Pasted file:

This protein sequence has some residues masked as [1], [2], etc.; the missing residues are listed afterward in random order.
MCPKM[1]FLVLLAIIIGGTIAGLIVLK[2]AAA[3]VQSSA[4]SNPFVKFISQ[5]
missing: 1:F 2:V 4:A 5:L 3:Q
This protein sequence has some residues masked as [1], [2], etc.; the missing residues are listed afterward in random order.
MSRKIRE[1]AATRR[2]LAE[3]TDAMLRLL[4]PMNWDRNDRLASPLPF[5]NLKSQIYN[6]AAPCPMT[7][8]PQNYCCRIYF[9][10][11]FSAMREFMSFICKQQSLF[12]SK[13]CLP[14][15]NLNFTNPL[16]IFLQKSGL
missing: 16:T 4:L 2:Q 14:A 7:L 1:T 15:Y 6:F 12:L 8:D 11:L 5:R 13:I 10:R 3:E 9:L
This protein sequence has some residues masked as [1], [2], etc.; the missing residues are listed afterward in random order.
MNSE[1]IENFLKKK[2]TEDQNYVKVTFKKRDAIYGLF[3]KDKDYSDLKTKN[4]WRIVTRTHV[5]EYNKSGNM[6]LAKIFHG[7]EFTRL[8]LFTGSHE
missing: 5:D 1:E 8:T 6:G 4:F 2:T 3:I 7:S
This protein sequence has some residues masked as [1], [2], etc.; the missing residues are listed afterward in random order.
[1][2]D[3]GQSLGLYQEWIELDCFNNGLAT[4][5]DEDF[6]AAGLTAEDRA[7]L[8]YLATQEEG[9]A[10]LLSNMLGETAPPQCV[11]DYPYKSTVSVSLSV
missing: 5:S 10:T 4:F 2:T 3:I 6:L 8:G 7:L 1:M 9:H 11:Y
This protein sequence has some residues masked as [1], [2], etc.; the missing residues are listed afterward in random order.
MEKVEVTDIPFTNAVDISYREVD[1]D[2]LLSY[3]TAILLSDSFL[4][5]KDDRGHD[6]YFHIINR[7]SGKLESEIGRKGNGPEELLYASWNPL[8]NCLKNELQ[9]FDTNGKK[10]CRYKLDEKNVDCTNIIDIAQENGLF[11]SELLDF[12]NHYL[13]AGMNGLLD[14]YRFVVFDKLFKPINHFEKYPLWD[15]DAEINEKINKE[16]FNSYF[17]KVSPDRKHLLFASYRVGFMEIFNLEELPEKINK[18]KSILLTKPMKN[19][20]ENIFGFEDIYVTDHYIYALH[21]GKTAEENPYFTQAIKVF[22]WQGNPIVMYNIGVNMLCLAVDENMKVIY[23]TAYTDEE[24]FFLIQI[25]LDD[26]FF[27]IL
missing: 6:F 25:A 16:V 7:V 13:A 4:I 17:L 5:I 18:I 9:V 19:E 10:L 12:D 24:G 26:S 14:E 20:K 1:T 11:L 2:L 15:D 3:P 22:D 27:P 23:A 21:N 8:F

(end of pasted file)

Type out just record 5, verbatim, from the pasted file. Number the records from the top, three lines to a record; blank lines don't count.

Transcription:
This protein sequence has some residues masked as [1], [2], etc.; the missing residues are listed afterward in random order.
MEKVEVTDIPFTNAVDISYREVD[1]D[2]LLSY[3]TAILLSDSFL[4][5]KDDRGHD[6]YFHIINR[7]SGKLESEIGRKGNGPEELLYASWNPL[8]NCLKNELQ[9]FDTNGKK[10]CRYKLDEKNVDCTNIIDIAQENGLF[11]SELLDF[12]NHYL[13]AGMNGLLD[14]YRFVVFDKLFKPINHFEKYPLWD[15]DAEINEKINKE[16]FNSYF[17]KVSPDRKHLLFASYRVGFMEIFNLEELPEKINK[18]KSILLTKPMKN[19][20]ENIFGFEDIYVTDHYIYALH[21]GKTAEENPYFTQAIKVF[22]WQGNPIVMYNIGVNMLCLAVDENMKVIY[23]TAYTDEE[24]FFLIQI[25]LDD[26]FF[27]IL
missing: 6:F 25:A 16:V 7:V 13:A 4:I 17:L 5:I 18:I 9:V 19:E 10:L 12:D 24:G 26:S 14:E 20:K 1:T 11:L 2:L 15:D 3:P 22:D 27:P 23:A 21:N 8:F